As London expanded the New River Company began to be joined by other venturers. I was amused to find among them the incorrigible Thomas Neale, popping up here in yet another history, so diverse were his schemes and peculations. (He was the Master of the Royal Mint whose mismanagement there took Isaac Newton to rectify.) Also making an entrance is the wicked Joseph Merceron of The Boss of Bethnal Green. There are plenty of other villains throughout history including venal turncocks and builders, and the devious cow keeper, Thomas Tubbs. One of the longer chapters concerns corrupt practice in the industry in the late 19th century. A motif throughout the book is the hazard of placing a public necessity in the hands of a private monopoly.

Social changes affected demand for water. There are sections on the production and the use (or otherwise) of soap. The evolving etiquette and affordability of laundering clothes and washing the person are charted. In my lifetime a visit to the public baths for a private scrub could be preferable to pot luck with your landlady’s old geyser.

And in the last century or so people have even begun drinking the stuff! As everyone now knows, demand for water was vastly increased by the development of the water closet, creating a vicious circle of higher demand and deteriorating quality. Higham devotes some chapters to sewage. The well known stories of Edwin Chadwick and Bazalgette are entertainingly and succinctly told in a couple of chapters. Where Halliday stopped with the building of the sewers, Higham continues with the vital story of the chemists and microscopists such as Edward Frankland and Arthur Hill Hassall attempting to identify the culprit in London’s cloudy water that made it deadly.


Bazalgette’s Western Pumping Station. Image: Laurence Scales.

I feel that Higham might also have given a nod to Londoner Joseph Jackson Lister here, the famous surgeon’s father, who so improved the microscope in Hassall’s time that eventually the existence of germs became incontestable. Nor do Bazalgette’s successors who vastly expanded the sewer system get a mention.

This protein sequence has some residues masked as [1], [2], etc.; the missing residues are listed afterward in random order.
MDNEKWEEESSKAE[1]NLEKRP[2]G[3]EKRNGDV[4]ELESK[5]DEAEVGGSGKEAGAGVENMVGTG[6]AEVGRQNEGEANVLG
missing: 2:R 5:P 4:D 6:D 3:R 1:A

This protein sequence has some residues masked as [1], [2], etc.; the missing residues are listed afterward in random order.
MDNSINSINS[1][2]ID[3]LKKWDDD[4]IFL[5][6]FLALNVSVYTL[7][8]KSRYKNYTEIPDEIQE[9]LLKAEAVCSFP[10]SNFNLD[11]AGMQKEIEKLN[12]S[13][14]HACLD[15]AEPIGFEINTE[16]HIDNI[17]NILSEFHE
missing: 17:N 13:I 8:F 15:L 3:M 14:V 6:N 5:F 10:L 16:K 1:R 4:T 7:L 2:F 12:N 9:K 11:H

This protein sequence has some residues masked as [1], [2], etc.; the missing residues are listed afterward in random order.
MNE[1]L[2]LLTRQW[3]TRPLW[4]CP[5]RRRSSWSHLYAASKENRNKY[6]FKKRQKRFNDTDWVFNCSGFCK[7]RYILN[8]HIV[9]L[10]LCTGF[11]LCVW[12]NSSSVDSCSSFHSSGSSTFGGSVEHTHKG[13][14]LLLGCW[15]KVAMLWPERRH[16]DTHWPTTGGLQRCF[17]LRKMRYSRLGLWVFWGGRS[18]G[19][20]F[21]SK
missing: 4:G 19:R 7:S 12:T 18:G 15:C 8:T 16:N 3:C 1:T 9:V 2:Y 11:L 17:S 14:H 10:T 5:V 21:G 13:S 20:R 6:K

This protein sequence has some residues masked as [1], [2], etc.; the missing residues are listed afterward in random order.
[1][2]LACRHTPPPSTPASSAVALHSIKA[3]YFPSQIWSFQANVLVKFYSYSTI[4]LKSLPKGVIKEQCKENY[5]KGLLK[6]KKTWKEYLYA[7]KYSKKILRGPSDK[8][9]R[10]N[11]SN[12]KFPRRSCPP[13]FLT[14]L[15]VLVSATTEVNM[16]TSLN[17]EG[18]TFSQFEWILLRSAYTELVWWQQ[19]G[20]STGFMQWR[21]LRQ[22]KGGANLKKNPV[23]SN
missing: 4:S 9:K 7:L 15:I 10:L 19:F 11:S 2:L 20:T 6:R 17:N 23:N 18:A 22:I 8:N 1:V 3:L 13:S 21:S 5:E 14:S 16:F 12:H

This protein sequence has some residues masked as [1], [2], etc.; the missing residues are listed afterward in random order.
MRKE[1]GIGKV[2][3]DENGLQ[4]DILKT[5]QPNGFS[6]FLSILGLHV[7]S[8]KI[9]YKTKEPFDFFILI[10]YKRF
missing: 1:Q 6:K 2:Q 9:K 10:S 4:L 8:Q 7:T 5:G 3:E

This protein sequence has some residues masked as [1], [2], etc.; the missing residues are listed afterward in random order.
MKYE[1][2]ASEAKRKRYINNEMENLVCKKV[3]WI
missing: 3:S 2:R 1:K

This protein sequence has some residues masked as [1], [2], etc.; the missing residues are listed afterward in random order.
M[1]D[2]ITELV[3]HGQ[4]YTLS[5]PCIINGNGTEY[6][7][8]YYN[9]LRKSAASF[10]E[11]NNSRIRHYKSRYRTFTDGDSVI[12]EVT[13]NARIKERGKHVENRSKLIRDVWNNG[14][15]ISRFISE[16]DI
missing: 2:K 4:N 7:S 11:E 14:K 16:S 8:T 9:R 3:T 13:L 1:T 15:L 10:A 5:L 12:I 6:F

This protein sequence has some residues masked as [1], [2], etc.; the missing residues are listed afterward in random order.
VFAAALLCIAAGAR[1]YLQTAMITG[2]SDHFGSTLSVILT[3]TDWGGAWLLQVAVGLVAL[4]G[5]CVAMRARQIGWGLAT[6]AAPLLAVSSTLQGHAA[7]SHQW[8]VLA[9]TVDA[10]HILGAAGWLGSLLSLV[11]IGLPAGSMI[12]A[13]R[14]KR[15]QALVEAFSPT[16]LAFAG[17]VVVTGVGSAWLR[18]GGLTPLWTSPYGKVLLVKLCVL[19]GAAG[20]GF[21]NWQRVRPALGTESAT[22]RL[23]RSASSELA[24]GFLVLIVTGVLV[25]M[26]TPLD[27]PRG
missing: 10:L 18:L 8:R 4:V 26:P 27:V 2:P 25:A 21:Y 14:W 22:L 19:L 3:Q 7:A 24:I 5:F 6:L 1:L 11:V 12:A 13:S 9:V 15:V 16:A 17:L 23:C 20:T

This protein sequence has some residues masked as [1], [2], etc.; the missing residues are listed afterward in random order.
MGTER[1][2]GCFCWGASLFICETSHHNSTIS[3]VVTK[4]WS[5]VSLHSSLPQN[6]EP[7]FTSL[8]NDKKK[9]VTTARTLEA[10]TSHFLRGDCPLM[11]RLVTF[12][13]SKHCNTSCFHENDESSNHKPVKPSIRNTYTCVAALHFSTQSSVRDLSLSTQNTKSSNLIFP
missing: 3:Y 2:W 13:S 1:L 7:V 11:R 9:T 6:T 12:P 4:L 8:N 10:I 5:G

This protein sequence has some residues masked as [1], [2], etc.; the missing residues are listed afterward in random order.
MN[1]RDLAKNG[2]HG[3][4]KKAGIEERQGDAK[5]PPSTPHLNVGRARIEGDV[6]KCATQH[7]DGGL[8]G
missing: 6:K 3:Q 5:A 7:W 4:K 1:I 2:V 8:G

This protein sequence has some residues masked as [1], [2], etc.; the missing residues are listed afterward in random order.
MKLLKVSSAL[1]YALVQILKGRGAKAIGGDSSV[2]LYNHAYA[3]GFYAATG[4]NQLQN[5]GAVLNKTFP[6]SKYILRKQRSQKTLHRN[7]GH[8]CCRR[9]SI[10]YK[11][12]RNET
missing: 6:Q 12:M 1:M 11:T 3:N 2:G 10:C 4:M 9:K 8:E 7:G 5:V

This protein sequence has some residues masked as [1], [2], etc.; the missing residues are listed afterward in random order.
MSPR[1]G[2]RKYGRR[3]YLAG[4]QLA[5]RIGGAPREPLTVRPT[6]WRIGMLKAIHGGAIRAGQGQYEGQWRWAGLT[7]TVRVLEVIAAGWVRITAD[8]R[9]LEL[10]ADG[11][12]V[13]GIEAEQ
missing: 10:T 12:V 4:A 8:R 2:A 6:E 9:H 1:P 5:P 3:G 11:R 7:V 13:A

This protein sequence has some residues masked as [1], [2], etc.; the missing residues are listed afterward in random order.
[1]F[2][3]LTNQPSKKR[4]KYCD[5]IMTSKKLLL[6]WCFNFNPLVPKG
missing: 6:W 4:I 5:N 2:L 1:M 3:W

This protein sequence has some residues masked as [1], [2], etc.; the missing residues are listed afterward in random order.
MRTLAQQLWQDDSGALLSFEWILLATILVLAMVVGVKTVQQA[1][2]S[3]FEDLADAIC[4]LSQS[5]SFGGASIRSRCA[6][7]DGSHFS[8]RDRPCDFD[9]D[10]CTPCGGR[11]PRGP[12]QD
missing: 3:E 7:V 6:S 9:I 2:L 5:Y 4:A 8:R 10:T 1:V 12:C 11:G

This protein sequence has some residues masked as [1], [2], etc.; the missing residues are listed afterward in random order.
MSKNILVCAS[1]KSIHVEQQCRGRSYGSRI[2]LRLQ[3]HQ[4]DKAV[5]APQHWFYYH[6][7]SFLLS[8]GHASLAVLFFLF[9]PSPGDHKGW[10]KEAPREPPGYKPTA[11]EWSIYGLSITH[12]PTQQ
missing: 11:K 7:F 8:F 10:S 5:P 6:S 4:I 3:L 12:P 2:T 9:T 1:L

The book is a jaunty and good humoured read. It also has generously large type ensuring a comfortable cruise through 400 pages. I already had some familiarity with the subject but there was plenty that I found new and interesting. I will just squeeze in mention of water examiner Francis Bolton who met his end from conducting a fantasy of coloured water fountains. In the end it was not the descriptions of the reeking Thames in The Mercenary River that made me queasy. It was Higham’s digest of the dizzying financial aquabatics of the modern water companies, showing more concern for overflowing their wallets than purifying our streams or allowing us to fill our cisterns economically.

The Mercenary River (480 pp) by Nick Higham is published in hardback by Headline Books, and illustrated in colour. Cover price is £22 but available for less.
Laurence Scales is a specialist guide and lecturer interested in the history of science, invention, engineering and medicine in London. He has been a long time volunteer at the archives of the Royal Institution and Royal Society for the Encouragement of Arts, Manufactures and Commerce. He is currently working on a history of western engineering.


The author will be presenting an online talk based on this book on the evening of Wednesday 29 June. More information and to book your place.